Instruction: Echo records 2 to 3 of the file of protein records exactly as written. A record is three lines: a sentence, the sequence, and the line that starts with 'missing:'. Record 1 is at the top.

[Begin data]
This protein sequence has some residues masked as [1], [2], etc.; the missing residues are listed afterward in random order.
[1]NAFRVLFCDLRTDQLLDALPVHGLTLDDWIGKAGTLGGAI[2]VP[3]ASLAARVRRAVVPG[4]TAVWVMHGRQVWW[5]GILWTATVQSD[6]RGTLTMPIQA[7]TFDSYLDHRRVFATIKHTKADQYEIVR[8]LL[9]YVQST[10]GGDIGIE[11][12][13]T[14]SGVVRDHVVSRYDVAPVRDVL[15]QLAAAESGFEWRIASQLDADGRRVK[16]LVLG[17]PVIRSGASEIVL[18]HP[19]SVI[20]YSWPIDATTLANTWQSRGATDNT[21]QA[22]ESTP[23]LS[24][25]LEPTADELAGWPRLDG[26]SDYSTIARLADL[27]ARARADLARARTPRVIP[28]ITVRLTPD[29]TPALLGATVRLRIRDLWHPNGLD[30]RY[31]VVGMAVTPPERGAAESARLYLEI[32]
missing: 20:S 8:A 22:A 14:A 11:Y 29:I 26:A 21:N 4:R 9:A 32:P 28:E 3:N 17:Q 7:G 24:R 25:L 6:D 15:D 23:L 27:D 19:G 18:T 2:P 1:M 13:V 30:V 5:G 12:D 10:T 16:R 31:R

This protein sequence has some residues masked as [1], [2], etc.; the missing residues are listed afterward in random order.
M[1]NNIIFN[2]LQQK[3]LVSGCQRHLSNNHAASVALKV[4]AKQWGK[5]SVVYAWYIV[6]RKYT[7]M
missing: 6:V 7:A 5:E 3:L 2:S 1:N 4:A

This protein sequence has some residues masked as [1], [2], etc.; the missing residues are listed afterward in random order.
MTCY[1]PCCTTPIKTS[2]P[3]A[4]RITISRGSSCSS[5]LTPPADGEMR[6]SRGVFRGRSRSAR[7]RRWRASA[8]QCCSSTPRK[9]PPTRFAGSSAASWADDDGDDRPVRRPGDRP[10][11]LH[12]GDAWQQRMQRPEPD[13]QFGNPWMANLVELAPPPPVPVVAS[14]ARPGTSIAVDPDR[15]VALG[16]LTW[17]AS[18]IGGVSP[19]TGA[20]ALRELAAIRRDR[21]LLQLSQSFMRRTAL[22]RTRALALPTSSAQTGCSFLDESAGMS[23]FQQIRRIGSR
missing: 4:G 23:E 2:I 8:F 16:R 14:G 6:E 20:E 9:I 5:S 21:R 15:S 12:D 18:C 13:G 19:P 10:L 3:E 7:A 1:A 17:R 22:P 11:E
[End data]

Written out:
This protein sequence has some residues masked as [1], [2], etc.; the missing residues are listed afterward in random order.
M[1]NNIIFN[2]LQQK[3]LVSGCQRHLSNNHAASVALKV[4]AKQWGK[5]SVVYAWYIV[6]RKYT[7]M
missing: 6:V 7:A 5:E 3:L 2:S 1:N 4:A

This protein sequence has some residues masked as [1], [2], etc.; the missing residues are listed afterward in random order.
MTCY[1]PCCTTPIKTS[2]P[3]A[4]RITISRGSSCSS[5]LTPPADGEMR[6]SRGVFRGRSRSAR[7]RRWRASA[8]QCCSSTPRK[9]PPTRFAGSSAASWADDDGDDRPVRRPGDRP[10][11]LH[12]GDAWQQRMQRPEPD[13]QFGNPWMANLVELAPPPPVPVVAS[14]ARPGTSIAVDPDR[15]VALG[16]LTW[17]AS[18]IGGVSP[19]TGA[20]ALRELAAIRRDR[21]LLQLSQSFMRRTAL[22]RTRALALPTSSAQTGCSFLDESAGMS[23]FQQIRRIGSR
missing: 4:G 23:E 2:I 8:F 16:R 14:G 6:E 20:E 9:I 5:S 21:R 15:S 12:D 18:C 13:G 19:P 10:L 3:E 7:A 1:A 17:R 22:P 11:E